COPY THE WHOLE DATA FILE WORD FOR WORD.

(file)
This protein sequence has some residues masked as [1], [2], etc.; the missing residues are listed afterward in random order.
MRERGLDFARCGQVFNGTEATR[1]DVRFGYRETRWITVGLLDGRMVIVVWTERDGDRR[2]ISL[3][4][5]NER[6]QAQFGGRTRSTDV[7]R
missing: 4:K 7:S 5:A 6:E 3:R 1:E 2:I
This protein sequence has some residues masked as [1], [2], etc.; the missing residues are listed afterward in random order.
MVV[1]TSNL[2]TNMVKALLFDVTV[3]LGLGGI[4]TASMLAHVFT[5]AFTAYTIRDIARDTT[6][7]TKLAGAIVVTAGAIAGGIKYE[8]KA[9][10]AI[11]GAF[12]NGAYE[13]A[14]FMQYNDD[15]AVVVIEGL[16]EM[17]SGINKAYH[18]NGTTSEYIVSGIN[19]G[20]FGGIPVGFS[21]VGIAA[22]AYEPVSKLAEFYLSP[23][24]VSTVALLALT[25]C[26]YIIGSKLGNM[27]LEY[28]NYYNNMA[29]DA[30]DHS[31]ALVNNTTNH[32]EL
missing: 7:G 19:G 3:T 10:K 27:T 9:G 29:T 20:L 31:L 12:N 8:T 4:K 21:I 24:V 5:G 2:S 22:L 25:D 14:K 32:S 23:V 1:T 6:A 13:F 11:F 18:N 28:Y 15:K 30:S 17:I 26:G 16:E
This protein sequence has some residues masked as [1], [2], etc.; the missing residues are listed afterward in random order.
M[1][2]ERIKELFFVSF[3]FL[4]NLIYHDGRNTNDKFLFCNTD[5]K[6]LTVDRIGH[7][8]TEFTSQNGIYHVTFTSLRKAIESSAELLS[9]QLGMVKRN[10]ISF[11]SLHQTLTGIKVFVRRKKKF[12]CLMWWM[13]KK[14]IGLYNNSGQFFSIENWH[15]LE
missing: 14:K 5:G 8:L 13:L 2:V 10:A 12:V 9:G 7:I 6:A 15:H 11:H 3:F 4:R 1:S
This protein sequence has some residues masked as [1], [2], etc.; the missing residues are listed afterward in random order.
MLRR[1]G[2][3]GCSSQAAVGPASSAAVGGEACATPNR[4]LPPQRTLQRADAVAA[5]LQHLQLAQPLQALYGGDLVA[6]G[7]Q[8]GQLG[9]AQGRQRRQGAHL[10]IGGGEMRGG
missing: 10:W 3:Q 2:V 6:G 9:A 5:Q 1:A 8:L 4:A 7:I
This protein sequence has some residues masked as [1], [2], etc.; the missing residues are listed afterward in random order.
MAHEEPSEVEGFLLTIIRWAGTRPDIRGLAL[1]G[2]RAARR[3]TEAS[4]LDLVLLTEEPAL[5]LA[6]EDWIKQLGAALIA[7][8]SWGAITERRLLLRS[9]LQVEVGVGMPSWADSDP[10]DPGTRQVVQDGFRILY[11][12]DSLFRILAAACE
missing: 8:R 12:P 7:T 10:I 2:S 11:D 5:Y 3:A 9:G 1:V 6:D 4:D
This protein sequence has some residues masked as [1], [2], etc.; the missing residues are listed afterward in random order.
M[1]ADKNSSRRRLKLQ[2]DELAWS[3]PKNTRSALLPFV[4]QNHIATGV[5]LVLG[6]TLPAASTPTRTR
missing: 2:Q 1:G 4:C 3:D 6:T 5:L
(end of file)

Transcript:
This protein sequence has some residues masked as [1], [2], etc.; the missing residues are listed afterward in random order.
MRERGLDFARCGQVFNGTEATR[1]DVRFGYRETRWITVGLLDGRMVIVVWTERDGDRR[2]ISL[3][4][5]NER[6]QAQFGGRTRSTDV[7]R
missing: 4:K 7:S 5:A 6:E 3:R 1:E 2:I
This protein sequence has some residues masked as [1], [2], etc.; the missing residues are listed afterward in random order.
MVV[1]TSNL[2]TNMVKALLFDVTV[3]LGLGGI[4]TASMLAHVFT[5]AFTAYTIRDIARDTT[6][7]TKLAGAIVVTAGAIAGGIKYE[8]KA[9][10]AI[11]GAF[12]NGAYE[13]A[14]FMQYNDD[15]AVVVIEGL[16]EM[17]SGINKAYH[18]NGTTSEYIVSGIN[19]G[20]FGGIPVGFS[21]VGIAA[22]AYEPVSKLAEFYLSP[23][24]VSTVALLALT[25]C[26]YIIGSKLGNM[27]LEY[28]NYYNNMA[29]DA[30]DHS[31]ALVNNTTNH[32]EL
missing: 7:G 19:G 3:T 10:K 27:T 9:G 29:T 20:L 31:L 12:N 8:T 4:K 21:I 24:V 5:G 2:S 22:L 25:D 14:K 32:S 23:V 1:T 6:A 13:F 11:F 18:N 28:Y 15:K 30:S 17:I 26:G 16:E
This protein sequence has some residues masked as [1], [2], etc.; the missing residues are listed afterward in random order.
M[1][2]ERIKELFFVSF[3]FL[4]NLIYHDGRNTNDKFLFCNTD[5]K[6]LTVDRIGH[7][8]TEFTSQNGIYHVTFTSLRKAIESSAELLS[9]QLGMVKRN[10]ISF[11]SLHQTLTGIKVFVRRKKKF[12]CLMWWM[13]KK[14]IGLYNNSGQFFSIENWH[15]LE
missing: 14:K 5:G 8:L 13:L 2:V 10:A 12:V 9:G 7:I 6:A 15:H 11:H 3:F 4:R 1:S
This protein sequence has some residues masked as [1], [2], etc.; the missing residues are listed afterward in random order.
MLRR[1]G[2][3]GCSSQAAVGPASSAAVGGEACATPNR[4]LPPQRTLQRADAVAA[5]LQHLQLAQPLQALYGGDLVA[6]G[7]Q[8]GQLG[9]AQGRQRRQGAHL[10]IGGGEMRGG
missing: 10:W 3:Q 2:V 6:G 9:A 5:Q 1:A 8:L 4:A 7:I
This protein sequence has some residues masked as [1], [2], etc.; the missing residues are listed afterward in random order.
MAHEEPSEVEGFLLTIIRWAGTRPDIRGLAL[1]G[2]RAARR[3]TEAS[4]LDLVLLTEEPAL[5]LA[6]EDWIKQLGAALIA[7][8]SWGAITERRLLLRS[9]LQVEVGVGMPSWADSDP[10]DPGTRQVVQDGFRILY[11][12]DSLFRILAAACE
missing: 8:R 12:P 7:T 10:I 2:S 11:D 5:Y 3:A 9:G 1:V 6:D 4:D
This protein sequence has some residues masked as [1], [2], etc.; the missing residues are listed afterward in random order.
M[1]ADKNSSRRRLKLQ[2]DELAWS[3]PKNTRSALLPFV[4]QNHIATGV[5]LVLG[6]TLPAASTPTRTR
missing: 2:Q 1:G 4:C 3:D 6:T 5:L